Dr. Umesh Jain is now exclusively responsible for TotallyADD.com and its content

Here’s one analogy that may help others to understand what it’s like to get an ADD diagnosis in adulthood.
Take our short Do I Have ADHD?  quiz
Rick Green:
When I first got the ADHD diagnosis I was an adult and I was relieved, actually delighted.  Ahhh! But I was warned bad stuff’s gonna come up and you may not be
happy for long.
I thought, what?! why wouldn’t I be happy? why wouldn’t I be relieved to find out the reason my finances are always a mess and I have a thousand projects on the go
and I’ve never finished most of them, and I’m always delivering stuff late and, I’m exhausted all the time from pulling all-nighters, and last minutes, and that this was actually fairly common and quite treatable in fact. If I’d known, if I’d known sooner, oh why didn’t I why?

Analogy for ADHD

Imagine you had another disorder. Say your left leg is three inches shorter than your right leg, only you don’t know, it hasn’t been diagnosed.   You’re sixteen years old at your high school prom and you’ve asked the girl of your dreams, your first real date, and on the dance floor you knocked her flying right into the prom queen, who fell in the punch bowl, and after getting treated for the black eye from the prom queens boyfriend, your date, the girl of your dreams, left with another guy and
you spent 30 years in therapy trying to deal with your hostility towards women.
Then later when you showed up late to every university class because you kept banging into lockers, well your just obviously, some kind of social phobia or a destructive, self-destructive behavior, and later when you find yourself knocking over coworkers the company spent a fortune sending you into anger management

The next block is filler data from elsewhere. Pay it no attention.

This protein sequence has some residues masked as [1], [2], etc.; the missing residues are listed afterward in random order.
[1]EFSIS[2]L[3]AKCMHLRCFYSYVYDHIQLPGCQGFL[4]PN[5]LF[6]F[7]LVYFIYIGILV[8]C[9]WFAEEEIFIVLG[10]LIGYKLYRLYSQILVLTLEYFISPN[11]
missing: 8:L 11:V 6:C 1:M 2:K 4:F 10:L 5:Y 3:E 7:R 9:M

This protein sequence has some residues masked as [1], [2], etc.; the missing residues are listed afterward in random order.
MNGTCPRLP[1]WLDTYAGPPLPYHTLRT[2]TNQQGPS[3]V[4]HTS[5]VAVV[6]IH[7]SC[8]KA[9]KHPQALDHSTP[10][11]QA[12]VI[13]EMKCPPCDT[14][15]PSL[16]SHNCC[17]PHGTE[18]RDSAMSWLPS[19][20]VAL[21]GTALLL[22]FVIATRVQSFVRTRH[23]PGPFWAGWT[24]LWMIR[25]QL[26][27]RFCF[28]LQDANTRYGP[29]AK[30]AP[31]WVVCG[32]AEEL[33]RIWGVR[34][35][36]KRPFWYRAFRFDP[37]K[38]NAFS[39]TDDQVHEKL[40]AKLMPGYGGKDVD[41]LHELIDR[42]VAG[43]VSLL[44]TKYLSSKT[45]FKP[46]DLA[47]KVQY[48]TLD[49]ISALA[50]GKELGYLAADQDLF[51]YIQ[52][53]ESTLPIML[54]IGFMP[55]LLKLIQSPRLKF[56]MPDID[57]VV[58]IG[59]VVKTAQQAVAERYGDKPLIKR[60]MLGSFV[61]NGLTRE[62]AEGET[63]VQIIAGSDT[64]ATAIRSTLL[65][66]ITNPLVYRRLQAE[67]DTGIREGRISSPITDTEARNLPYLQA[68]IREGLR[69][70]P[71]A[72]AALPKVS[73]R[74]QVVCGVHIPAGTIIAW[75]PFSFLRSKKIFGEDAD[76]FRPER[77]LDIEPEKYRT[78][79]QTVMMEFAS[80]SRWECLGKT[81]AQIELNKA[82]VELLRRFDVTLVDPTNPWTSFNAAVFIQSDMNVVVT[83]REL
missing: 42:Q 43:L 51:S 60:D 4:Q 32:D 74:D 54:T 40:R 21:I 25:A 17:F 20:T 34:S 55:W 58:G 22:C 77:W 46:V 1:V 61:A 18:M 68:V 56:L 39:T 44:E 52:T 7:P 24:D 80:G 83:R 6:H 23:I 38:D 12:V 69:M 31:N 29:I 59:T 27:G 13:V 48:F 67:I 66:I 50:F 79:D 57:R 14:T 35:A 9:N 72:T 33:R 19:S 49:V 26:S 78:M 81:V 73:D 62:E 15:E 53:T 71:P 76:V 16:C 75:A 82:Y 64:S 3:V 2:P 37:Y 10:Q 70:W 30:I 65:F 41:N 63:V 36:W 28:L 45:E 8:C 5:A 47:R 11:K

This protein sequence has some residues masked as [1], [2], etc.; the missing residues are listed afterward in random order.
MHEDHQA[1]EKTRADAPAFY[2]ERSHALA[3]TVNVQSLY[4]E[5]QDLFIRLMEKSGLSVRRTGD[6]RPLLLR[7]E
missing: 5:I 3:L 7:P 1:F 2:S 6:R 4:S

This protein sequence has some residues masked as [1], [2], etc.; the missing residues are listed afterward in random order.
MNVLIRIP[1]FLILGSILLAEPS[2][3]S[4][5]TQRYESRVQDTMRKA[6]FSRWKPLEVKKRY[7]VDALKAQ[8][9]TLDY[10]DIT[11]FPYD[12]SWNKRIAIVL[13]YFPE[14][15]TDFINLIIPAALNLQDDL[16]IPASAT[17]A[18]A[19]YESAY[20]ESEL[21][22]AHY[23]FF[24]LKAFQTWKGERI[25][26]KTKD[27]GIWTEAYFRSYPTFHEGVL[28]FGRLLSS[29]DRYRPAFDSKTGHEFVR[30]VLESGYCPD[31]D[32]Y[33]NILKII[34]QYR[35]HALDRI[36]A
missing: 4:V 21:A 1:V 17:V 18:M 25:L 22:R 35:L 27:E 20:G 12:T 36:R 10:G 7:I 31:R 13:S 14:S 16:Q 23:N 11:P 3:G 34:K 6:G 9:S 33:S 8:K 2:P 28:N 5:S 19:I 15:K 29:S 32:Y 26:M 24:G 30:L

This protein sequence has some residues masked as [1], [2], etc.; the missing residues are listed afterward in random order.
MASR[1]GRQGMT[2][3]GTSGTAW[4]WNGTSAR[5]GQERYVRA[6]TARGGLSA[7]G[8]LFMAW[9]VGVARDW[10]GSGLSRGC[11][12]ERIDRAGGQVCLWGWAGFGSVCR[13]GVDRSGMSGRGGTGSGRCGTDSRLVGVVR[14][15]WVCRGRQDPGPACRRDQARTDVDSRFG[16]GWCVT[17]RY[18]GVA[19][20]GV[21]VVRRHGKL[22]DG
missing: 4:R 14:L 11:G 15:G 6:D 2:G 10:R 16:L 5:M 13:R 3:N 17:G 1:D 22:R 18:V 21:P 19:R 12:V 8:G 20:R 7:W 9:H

I’m not trying to make fun of these others problems this is an analogy.  When you spend two years of your life walking around in your house and you had to get medication for agra phobia, and then OCD, and then they suggested you had left turnitis and you tried nine kinds of herbal therapy and you discovered you’re really allergic to chamomile and now you’re 42 and the salesman who’s fitting you for a tuxedo says ‘hey you know your left leg is three inches shorter than your right leg?’
Oh Pooh.  Suddenly you understand that the dance floor disaster, the walking circles in the house, the being late and banging into… and you are pissed.  Didn’t anyone notice?! and you’re sad the girl of your dreams left the prom with another guy and they lived happily ever after.  Well until their messy divorce.
It’s gonna take a while to deal with all that sadness and anger, but when you do and you’ll start to feel this eventually.  You’ll reach a point of well, now my leg is shorter.   What am I gonna do about it?  You can do something about it, I don’t know a shoe with a three-inch heel or leg surgery or you know you could just make allowances, and you might even want to try dancing again.   Make sure you’re near a wall for support.  Support’s good.
Give yourself some space, always give yourself a little space a little wiggle room.  Maybe warn your dance partner that you tend to go that way.  Ideally find a partner who tends to go that way and you can balance each other out, and then you can really start dancing again and suddenly it’s like you’re 17 years old and you’re queen of the prom.  King. Your king.  I mean king of King , I’m king of the prom. yeah.
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